SINGAPORE'S first woman opposition politician died last Friday at her Keppel Bay home. She was 95.
Mrs Seow Peck Leng, known as Chua Seng Kim before her marriage, was among the first group of women to enter politics in Singapore's first General Election in 1959.
Five of them - four from the People's Action Party, and Mrs Seow, from the opposition Singapore People's Alliance - were elected into the Legislative Assembly that year.
The mother of three boys became the MP for Mountbatten, at age 47.
Said her son Paul, 73, yesterday: 'Many people see her as a politician, but she was apolitic. Her cause was the welfare of women.'
Since Saturday, a steady stream of people - including Minister of State for Community Development, Youth and Sports Yu-Foo Yee Shoon as well as long-time friends from her uber-active days of social and community work - visited her son's Siglap Plain residence, where her body lay, to say goodbye to the grand dame.
At the tranquil and prayerful evening service, many praised her wisdom and foresight, especially when it came to women's issues.
Born on September 17, 1911 into a Peranakan family, her mother died when she was about three years old. Her father, busy with his car rental business, placed her with a widowed aunt.
Said her son Paul's older twin, Peter: 'Raised by women, that experience shaped her outlook and understanding of the world of women, their position in the household, the challenges they faced.'
She studied at the Singapore Chinese Girls' School and Raffles Girls' School. In 1930, she became a teacher and rose to be principal of the former Cantonment School in 1954.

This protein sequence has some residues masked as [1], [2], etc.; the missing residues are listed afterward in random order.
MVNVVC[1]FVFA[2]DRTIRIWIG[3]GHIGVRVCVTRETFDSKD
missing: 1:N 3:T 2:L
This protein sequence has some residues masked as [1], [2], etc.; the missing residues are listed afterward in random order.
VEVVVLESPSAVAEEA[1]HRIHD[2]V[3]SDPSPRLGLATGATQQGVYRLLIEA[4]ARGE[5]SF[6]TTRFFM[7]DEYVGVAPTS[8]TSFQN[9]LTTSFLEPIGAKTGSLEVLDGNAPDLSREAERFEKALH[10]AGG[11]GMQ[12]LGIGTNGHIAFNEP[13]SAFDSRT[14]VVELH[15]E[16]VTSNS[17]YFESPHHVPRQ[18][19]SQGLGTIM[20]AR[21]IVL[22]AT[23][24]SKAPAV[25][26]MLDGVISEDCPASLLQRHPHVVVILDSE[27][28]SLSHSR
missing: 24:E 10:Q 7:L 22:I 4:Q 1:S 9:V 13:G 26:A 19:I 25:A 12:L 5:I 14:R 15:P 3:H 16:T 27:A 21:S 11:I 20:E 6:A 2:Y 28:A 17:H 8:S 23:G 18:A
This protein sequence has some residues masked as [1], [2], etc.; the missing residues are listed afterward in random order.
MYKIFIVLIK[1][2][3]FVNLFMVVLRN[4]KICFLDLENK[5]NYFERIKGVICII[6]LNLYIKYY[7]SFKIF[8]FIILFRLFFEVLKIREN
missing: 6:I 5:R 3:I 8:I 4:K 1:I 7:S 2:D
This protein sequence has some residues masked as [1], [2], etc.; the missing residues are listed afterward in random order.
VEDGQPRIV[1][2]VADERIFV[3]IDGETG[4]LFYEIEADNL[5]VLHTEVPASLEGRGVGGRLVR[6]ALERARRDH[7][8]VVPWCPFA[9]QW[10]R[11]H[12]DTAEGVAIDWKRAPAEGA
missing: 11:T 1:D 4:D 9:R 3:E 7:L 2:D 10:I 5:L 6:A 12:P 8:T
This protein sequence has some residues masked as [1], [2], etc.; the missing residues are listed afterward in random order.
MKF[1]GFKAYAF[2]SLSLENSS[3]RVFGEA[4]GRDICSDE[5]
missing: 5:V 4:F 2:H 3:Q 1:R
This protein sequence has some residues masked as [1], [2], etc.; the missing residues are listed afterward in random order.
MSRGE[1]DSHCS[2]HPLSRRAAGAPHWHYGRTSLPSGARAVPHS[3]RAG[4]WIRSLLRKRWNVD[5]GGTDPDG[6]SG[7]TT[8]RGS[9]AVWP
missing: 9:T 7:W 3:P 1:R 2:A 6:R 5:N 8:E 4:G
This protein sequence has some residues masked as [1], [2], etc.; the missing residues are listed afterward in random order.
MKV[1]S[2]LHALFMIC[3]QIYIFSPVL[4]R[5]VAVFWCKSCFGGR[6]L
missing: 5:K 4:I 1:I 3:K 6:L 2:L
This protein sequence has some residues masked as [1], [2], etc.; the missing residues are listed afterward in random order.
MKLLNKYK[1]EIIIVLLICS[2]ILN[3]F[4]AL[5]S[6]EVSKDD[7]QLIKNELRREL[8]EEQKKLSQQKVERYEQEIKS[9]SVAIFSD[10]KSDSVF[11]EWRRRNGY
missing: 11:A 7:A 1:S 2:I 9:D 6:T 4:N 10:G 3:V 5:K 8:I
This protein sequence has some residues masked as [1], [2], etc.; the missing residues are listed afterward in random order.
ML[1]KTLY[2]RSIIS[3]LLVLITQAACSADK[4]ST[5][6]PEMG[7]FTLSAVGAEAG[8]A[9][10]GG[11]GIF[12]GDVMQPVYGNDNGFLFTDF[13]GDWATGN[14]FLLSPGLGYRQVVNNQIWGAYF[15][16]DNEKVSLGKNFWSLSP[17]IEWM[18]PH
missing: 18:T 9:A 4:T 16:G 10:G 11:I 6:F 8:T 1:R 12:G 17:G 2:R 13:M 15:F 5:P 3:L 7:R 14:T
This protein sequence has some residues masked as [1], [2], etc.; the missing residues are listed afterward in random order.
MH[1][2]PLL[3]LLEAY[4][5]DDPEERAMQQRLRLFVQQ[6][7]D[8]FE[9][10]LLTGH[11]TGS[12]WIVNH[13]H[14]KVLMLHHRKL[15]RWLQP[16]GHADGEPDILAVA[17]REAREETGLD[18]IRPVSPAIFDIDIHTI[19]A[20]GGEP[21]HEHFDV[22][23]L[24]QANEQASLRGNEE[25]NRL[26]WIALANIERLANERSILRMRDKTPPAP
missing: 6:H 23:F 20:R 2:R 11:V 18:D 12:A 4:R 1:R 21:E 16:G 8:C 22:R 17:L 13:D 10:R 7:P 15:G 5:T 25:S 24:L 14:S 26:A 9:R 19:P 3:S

Around that time, she began championing women's rights, especially being paid the same wages as men.
Her efforts, and that of pioneering PAP women politicians, met with success when the Women's Charter Bill, to protect and safeguard the rights of women, was passed in 1961.
In 1962, the Government instituted the principle of equal pay for equal work in the civil service.
But the year after, in 1963, Mrs Seow lost her seat in the General Election and, two years later, she retired from politics, to focus on social and community work.
Besides being a founding member of the Singapore Women's Association (SWA),she also became an organiser of beauty contests. She used them to raise funds for charity, while ensuring they did not become flesh parades but ways to promote the image of Singapore women.
Her long-time friend and SWA past president Susy Chia-Tsai, 69, called her a visionary who started several projects that benefitedwomen and their families.
'After the Bukit Ho Swee fire, she started a programme to encourage women to put their savings in a bank account for safekeeping rather than in their kampung homes.
'The former Chung Khiaw Bank, even had a staff member, dressed in pink, called 'The Pink Lady', to help illiterate women fill up the forms,' said Mrs Chia-Tsai.
Mrs Seow, whose husband died a decade ago, leaves behind three sons, seven grandchildren and four great-grandchildren.
The cortege leaves today at 3.30pm from Siglap Plain, for Mandai Crematorium Hall 2 for cremation at 4.30pm.
WOMEN HER CONCERN
'Many people see her as a politician, but she was apolitic. Her cause was the welfare of women.'
YOUNGER TWIN SON PAUL
BEHIND SEVERAL PROJECTS
'After the Bukit Ho Swee fire, she started a programme to encourage women to put their savings in a bank account for safekeeping rather than in their kampung homes.'
LONG-TIME FRIEND SUSY CHIA-TSAI, 69, calling her a visionary who started several projects in her lifetime that benefited women and their families
LOVED BY MANY
'She was in a wheelchair, but she went onstage anyway to express her thoughts. What was touching was how people came up to her and applauded her.'
MRS SEOW'S OLDER TWIN SON PETER, 73, referring to her presence at the convention of the Federation of Asia-Pacific Women's Association in 2004
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